I'm gonna get in trouble here, I just know it.  lol  hide,  I don't cut a girdle on my cabs. I read about how to make a cab the old school way and that's the way I do it. If I had tons of sales and someone wanted my cabs to be exactly the way they want, I would change the way I do things. But for now, all of my customers have been happy with what they buy.

 omg Heretic!!
Don't worry Bob. The only rule I know of is the comp rules. Jewellers also love girdles coz it makes their job easier but unfortunately makes ours harder!
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« Reply #7 on: December 24, 2011, 10:09:03 am »

This is why we need to cut even girdles. I posted this pendant, awhile back. Notice at the upper right, how the bezel lays over, flatter than the rest of the pendant, due to an uneven girdle.

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« Reply #8 on: December 24, 2011, 11:20:52 am »

How small a calibrated ovals are you trying to do Pete..
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« Reply #9 on: December 24, 2011, 01:48:31 pm »

This is why we need to cut even girdles. I posted this pendant, awhile back. Notice at the upper right, how the bezel lays over, flatter than the rest of the pendant, due to an uneven girdle.



Dave, I am by no means a jeweler yet. I only cut cabs and place them in extremely cheap findings. In fact most of the time they are glued in. I do want to start learning how to make my own jewelry but that is yet in the future.

My question would be, what is the difference with an old school cab like I cut. About a 10 degree bevel all the way down, then the bottom bevel as well. It seems to me that would work just fine. (?)
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« Reply #10 on: December 24, 2011, 02:09:10 pm »

The difference is the final product..

If the cab is rounded (old school) all the way down as compared to a even girdle for one, is being able to keep the bezel tape wrinkle free when we burnish it tight to the cab.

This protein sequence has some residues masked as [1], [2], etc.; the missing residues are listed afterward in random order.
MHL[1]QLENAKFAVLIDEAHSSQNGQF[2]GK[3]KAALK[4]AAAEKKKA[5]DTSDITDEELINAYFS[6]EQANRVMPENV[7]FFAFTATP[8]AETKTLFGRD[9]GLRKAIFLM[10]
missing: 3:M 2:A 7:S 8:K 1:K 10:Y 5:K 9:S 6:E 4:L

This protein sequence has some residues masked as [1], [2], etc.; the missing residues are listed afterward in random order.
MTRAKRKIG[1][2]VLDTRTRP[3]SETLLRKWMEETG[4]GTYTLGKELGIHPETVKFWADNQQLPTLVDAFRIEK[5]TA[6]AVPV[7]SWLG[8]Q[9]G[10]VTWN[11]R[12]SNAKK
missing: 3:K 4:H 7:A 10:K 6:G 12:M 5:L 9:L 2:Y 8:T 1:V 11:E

Same with step type bezels..

Everything just looks so much more neat..

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« Reply #11 on: December 26, 2011, 12:53:27 am »

George, my cabs are not rounded all the way over, most of the time but not always. In fact, I am not sure if someone was paying me a compliment or a criticism once when she said that my cabs have such nice straight edges.
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pete
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« Reply #12 on: December 26, 2011, 02:32:06 am »

How small a calibrated ovals are you trying to do Pete..

3mm rounds were about the smallest I've cut and many in the sub 6mm range. Recently I recut about 30 facetted rubies that were 1mm x 2mm (accent stones)! They were native cut and not exactly calibrated but were bloody small to work on!

The reason I brought this subject up is because I like cutting for the  lapidary comps in Australia and there's nobody in my area that does the same.  To restate the obvious, stones at comp level need to be highly accurate with very high lustre: it's a challenge I love but is very time consuming.
I know it's all in the hand and eye techniques to get the best girdles, especially on ovals. But you can't simply place them on a rest and hope for the best.
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« Reply #13 on: December 26, 2011, 09:28:24 am »

I'm glad you brought this up. I would actually like to be sure that I am cutting cabs that someone can use and would likely come back for more. Or even like you do, win a cab contest should I ever enter one.
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« Reply #14 on: December 26, 2011, 09:46:55 am »

Pete, you are so right about the use of the rest, no guarantee there!
Bob, the girdles I cut, are usually 1.5 mm, with me keeping in mind that Charlotte may want to wrap the cab. If I know that it will be put in a bezel, I go for a wider girdle, but I always aim for an even girdle. The secondary effect of an even girdle (for me) has been so much better cabs, which is what we all strive for.
We teach cabachon classes at our club, and when someone strives for that even girdle, 90% of the time, their cabs look wonderful. When they get lazy, the resulting cab, is somewhat less satisfactory.
Charlotte and I, and one younger couple are the only ones regularly cutting cabs, although we have many curious people watching our works.